Synopses & Reviews
In a compelling story and a series of elaborate illustrations on two-page spreads, a young Sioux girl tells about life on the Dakota grasslands during the 1860s and '70s. Her name, Yellow Leaf, was given to her because she was born in autumn, when the trees were bright with yellow leaves. All of the large color illustrations are embellished with flaps for young readers to lift and see, for instance--
Family life inside a tipi (or wigwam) A Sioux boy learning to hunt with bow and arrow Yellow Leaf and her sister sledding down a snowy slope White prospectors panning for gold on land belonging to the Sioux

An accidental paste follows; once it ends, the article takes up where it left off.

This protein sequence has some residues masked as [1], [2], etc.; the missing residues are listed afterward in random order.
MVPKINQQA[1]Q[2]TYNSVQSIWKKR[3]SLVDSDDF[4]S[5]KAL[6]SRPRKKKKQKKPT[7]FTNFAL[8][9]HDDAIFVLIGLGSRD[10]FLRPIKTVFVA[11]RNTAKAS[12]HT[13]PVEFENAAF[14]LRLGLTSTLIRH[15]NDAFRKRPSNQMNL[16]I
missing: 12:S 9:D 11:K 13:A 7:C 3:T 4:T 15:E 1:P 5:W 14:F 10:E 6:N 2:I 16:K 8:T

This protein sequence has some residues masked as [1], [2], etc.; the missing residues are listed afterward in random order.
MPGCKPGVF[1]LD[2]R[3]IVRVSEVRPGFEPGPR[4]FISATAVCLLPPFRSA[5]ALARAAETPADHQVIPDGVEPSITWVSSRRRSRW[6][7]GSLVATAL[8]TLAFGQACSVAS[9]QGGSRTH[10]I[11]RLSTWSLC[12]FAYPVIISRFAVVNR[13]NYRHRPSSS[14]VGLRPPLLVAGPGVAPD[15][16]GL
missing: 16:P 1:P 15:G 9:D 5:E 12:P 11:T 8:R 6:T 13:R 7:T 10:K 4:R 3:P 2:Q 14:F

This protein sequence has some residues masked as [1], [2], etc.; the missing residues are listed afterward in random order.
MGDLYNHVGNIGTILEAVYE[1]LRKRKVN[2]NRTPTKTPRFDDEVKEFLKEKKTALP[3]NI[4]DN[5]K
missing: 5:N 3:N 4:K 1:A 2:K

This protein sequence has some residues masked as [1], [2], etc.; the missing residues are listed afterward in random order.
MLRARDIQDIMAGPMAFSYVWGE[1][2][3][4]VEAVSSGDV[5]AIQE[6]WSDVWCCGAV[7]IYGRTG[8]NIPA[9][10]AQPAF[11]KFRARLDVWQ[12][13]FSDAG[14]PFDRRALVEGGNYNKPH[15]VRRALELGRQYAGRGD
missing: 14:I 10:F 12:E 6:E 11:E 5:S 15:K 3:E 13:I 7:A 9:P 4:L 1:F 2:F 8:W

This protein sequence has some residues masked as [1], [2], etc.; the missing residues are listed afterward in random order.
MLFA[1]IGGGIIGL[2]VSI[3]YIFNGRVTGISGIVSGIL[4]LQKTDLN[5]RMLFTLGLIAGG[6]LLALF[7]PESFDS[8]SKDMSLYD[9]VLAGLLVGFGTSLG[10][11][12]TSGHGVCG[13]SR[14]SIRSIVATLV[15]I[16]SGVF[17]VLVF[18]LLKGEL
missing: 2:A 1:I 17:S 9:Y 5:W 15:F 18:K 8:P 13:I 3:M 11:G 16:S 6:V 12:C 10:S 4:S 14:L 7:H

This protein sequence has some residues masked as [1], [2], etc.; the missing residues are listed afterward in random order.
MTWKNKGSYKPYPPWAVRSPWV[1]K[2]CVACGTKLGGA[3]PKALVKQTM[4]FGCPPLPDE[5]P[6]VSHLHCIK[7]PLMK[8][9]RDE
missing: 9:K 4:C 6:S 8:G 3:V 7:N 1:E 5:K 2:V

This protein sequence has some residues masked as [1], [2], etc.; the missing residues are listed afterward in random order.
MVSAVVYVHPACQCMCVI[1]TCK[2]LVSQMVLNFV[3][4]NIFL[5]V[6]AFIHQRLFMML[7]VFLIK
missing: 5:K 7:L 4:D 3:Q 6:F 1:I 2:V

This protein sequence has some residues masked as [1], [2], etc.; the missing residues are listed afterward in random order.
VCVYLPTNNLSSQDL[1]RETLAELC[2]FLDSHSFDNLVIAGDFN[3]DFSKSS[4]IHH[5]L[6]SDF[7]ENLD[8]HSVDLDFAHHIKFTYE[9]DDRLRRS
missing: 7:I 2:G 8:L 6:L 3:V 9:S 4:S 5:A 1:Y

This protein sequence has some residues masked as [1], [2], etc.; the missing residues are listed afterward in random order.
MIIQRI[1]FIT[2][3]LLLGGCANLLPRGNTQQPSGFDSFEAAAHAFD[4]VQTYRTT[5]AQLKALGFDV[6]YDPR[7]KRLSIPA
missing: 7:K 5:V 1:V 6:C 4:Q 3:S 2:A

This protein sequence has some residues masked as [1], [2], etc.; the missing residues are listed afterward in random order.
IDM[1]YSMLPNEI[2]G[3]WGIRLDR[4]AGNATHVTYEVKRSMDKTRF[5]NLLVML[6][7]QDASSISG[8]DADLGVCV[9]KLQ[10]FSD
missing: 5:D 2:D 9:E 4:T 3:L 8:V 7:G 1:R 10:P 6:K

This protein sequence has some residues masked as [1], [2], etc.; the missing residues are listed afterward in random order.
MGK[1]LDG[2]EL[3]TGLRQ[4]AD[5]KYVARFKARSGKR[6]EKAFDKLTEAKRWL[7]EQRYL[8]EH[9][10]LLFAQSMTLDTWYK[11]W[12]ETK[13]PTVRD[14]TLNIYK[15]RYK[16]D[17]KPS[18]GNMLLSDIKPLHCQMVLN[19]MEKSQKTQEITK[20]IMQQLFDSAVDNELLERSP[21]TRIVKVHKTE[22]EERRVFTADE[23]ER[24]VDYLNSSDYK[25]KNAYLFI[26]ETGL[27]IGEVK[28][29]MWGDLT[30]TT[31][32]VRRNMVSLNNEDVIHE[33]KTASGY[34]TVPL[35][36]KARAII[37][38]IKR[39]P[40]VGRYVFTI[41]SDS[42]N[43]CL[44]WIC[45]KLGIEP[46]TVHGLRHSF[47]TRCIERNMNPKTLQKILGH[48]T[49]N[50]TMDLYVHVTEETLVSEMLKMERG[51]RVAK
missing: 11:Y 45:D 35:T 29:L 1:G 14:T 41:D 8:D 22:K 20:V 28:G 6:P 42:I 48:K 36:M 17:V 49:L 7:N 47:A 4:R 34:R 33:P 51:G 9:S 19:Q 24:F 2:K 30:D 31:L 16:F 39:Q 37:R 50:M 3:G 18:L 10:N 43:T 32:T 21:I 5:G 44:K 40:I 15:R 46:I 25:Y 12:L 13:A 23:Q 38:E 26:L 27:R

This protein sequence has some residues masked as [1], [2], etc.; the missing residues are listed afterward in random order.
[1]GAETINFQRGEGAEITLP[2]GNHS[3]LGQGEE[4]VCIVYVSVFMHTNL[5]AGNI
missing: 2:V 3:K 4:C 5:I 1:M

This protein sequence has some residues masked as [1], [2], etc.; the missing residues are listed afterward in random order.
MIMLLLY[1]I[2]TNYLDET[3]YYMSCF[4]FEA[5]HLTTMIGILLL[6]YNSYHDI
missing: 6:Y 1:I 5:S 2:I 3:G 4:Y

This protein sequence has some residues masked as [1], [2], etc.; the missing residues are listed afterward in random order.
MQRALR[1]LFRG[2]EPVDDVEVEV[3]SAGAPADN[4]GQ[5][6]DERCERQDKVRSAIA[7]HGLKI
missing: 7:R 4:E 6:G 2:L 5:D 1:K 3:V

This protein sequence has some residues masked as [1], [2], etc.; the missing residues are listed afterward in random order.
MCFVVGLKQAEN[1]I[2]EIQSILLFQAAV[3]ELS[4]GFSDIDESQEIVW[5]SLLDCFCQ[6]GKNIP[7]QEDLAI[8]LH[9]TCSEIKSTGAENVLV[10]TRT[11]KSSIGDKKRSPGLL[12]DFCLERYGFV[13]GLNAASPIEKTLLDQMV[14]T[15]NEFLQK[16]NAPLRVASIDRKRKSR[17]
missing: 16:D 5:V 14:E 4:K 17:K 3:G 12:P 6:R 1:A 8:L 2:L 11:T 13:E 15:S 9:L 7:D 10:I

Young readers learn about everyday activities in the Sioux camp, and find out how the Sioux' lives were disrupted by white settlers between 1874 and 1876. The story ends on an elegiac note, following the Sioux victory over General Custer at Little Big Horn. The military disaster prompted the U.S. Government to force the Sioux out of their home territory and onto agencies--or reservations. But before their departure, Yellow Leaf and her brother leave their mark on their land by carving their family history on a large rock.